The Department of Labor has proposed regulations that would limit the kinds of work children can do on farms. Opponents feel the rules would hurt family farms and fundamentally alter farming life, while proponents say the changes would help keep kids safe.
Failing to disclose positive HIV status to sexual partners is a crime in more than 30 states. In Iowa, it can carry a 25-year jail term. Advocates say the rules are discriminatory, and are urging state governments to reword laws that solely target HIV, but not other transmittable diseases.
The Iowa caucuses will be critical for Rep. Michelle Bachmann and former Sen. Rick Santorum, or a chance for Rep. Ron Paul to steal the national spotlight from Massachusetts Governor Mitt Romney and former House Speaker Newt Gingrich.
Arab League observers arrived in Syria Monday, prompting a tentative calm between anti-government protestors and security forces. But many Syrians are skeptical that the monitors can permanently quell the unrest.
This is TALK OF THE NATION. I'm Neal Conan in Washington. No nuclear power plants have been built in this country since the accident at Three Mile Island more than 30 years ago. The old reactors continue to provide 20 percent of our electrical power, but many of them will start to come offline in the next 10 years or so.
For decades, the great Marian McPartland illuminated public-radio airwaves with her duets and conversations as the host of PIANO JAZZ. Since 1979, she spoke and played with established artists like Herbie Hancock, Alice Coltrane, Carla Bley and - of course - Dr. Billy Taylor. Next week, a new kind of PIANO JAZZ launches on NPR. The show will feature young talents who shine through their energy, innovation and artistry.
On an October night in 1859, 21 men staged a takeover of a national armory in tiny Harpers Ferry, Va. Though unsuccessful, the raid drew the nation's attention to its electrifying leader, a man named John Brown — and set the nation on the path to war.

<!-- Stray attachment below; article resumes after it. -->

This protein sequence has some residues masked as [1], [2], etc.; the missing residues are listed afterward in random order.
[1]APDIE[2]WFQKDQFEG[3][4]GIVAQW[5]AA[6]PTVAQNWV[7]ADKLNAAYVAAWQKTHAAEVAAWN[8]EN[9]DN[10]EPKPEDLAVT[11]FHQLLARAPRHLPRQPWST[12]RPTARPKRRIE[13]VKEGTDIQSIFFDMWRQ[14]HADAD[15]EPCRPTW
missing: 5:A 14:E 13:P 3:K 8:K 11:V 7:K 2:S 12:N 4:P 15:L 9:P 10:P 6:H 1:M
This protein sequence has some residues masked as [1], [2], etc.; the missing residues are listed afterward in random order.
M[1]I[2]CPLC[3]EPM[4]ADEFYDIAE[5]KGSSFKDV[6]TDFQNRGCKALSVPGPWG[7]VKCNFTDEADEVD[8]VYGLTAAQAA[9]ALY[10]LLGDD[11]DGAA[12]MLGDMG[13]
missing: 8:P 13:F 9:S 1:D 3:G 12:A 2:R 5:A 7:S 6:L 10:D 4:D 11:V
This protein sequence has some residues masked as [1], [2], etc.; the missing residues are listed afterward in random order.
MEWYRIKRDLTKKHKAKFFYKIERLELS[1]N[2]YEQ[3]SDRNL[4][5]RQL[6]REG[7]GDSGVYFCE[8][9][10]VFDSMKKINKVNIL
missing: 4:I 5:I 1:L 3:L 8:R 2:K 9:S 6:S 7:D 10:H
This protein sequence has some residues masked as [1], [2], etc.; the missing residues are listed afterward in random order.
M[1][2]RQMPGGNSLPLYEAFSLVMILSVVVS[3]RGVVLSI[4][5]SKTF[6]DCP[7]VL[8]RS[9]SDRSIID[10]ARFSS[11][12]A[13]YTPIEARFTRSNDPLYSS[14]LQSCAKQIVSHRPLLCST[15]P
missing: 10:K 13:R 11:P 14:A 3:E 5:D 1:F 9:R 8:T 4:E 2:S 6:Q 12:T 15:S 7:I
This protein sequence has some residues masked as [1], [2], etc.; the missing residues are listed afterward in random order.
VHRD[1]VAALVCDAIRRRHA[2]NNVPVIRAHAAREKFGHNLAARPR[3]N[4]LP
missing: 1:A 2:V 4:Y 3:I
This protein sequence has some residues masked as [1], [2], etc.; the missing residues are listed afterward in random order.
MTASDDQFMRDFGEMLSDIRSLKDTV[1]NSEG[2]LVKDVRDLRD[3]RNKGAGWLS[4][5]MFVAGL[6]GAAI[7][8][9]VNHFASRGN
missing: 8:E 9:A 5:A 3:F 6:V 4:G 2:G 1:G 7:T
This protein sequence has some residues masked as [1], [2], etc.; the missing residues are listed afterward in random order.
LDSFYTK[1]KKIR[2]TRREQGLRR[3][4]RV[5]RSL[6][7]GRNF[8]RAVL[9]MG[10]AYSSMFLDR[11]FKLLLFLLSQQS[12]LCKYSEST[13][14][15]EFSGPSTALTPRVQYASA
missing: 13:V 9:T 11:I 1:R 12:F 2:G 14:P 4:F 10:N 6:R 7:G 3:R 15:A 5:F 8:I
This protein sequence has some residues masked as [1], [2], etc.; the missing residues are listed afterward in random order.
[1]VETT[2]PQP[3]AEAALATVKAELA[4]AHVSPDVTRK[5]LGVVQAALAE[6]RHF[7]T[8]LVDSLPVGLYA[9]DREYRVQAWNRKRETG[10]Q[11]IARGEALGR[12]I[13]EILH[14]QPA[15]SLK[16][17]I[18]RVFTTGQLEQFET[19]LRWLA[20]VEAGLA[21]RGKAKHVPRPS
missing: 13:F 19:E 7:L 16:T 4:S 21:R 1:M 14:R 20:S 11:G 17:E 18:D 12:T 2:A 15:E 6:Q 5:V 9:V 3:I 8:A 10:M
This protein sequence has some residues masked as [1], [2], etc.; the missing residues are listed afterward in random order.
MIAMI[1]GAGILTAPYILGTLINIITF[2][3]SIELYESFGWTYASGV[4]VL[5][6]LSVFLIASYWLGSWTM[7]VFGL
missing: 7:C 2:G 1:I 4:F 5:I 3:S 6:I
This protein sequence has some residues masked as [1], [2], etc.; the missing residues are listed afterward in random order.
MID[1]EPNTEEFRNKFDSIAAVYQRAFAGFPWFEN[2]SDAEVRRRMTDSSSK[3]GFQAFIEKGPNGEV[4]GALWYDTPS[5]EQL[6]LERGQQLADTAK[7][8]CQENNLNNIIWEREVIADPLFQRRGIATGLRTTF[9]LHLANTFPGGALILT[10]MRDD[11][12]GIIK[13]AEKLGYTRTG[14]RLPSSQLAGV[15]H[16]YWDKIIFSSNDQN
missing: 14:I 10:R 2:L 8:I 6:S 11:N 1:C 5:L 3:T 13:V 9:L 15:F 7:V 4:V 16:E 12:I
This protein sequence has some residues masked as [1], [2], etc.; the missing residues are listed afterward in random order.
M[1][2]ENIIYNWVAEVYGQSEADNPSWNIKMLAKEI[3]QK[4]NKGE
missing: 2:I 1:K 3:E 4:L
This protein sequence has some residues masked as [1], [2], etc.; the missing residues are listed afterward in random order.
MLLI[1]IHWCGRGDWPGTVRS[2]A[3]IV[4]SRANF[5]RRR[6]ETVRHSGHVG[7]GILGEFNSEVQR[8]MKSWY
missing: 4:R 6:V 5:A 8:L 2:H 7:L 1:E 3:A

Brown went on to become perhaps one of the most polarizing figures in American history. The devout Calvinist and abolitionist is remembered as a traitor and terrorist by some, and a hero by others.
Originally published on Mon December 26, 2011 2:30 pm
Remember those 2011 new year's resolutions? If you haven't contributed to your child's college savings plan or spent your use-it-or-lose-it flexible savings account funds, there are still a few days left to get it done. Chicago Tribune columnist John McCarron shares tips on taking care of business.
U.S. forces have left Iraq and a drawdown in Afghanistan is underway, but both wars have left an indelible impact on the U.S. military. The armed forces have altered strategy and tactics, and countless lives have been changed — including those of the families of service members serving multiple deployments.
Discarded plastic shampoo and juice bottles are finding new life in unlikely places--as bridges, railroad ties and pilings. Jim Kerstein, CTO and founder of Axion International, talks about how his company transforms plastic waste into structures strong enough to support trucks, trains and tanks.